It appears Bradford is on track for camp. Over the last two seasons, Philadelphia quarterbacks have averaged 16.7 passing game-only fantasy points. Bradford isn’t much of a runner, but he adds about 0.7 FP per game as a rusher. That adds up to 17.4 FP, or about what Eli Manning averaged as the #13 QB in 2014. The Eagles’ offense has lost their top receiver – DeSean Jackson and Jeremy Maclin – in each of the last two seasons, but Jordan Matthews and Zach Ertz are emerging and the team added Nelson Agholor in the draft. If Bradford ends up starting for the Eagles, we wouldn’t expect anything more than high-end QB2 numbers, but this is a definite system upgrade due to the overall effectiveness of Chip Kelly’s offense.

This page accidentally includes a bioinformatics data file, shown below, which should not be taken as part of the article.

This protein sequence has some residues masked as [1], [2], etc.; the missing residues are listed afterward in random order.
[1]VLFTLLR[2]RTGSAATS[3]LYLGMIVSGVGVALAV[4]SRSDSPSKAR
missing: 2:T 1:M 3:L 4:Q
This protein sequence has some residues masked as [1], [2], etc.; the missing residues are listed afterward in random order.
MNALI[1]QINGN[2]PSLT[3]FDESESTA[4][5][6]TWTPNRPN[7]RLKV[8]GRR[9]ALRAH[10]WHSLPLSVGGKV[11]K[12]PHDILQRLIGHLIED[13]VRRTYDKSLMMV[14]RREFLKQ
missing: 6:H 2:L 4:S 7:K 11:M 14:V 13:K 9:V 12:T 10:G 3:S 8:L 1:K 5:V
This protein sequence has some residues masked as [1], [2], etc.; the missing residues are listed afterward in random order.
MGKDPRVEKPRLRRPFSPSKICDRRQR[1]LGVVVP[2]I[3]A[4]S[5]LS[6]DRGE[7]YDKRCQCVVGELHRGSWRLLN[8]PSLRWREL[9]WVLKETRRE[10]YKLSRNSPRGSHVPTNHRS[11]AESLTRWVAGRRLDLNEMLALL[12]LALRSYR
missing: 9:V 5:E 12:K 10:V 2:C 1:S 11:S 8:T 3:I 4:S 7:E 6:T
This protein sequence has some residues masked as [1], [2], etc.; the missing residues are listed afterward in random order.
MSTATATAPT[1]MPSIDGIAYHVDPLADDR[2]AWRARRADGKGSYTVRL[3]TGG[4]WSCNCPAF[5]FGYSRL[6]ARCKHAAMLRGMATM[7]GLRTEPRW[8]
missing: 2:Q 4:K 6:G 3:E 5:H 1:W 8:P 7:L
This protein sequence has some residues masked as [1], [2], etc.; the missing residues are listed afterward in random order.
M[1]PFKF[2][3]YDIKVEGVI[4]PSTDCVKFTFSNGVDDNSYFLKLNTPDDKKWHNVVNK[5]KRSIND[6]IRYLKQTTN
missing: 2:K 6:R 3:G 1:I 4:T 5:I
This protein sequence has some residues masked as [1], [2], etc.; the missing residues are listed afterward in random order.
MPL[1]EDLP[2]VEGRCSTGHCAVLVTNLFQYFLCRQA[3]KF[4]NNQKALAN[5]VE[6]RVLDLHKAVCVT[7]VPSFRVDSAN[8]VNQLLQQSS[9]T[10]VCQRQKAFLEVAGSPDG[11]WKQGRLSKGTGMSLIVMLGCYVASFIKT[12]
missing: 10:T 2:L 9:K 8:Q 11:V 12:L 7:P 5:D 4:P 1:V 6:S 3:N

Texans RB Arian Foster’s early performance during offseason workouts has been encouraging. A season removed from back surgery, the veteran running back has been a full participant in workouts and stood out again Tuesday, during the first day of a three-day minicamp.
Foster averaged 22.9 touches per game (the 4th-highest workload in the league) and scored 0.79 fantasy points per touch (13th among the top 60 running backs). From a per game standpoint, he was #2 in standard formats and #4 in PPR, so he's still playing at a very high level when healthy. However, he missed three games in 2014 and eight more in 2013, and has only played 14 or more games once in his last four seasons.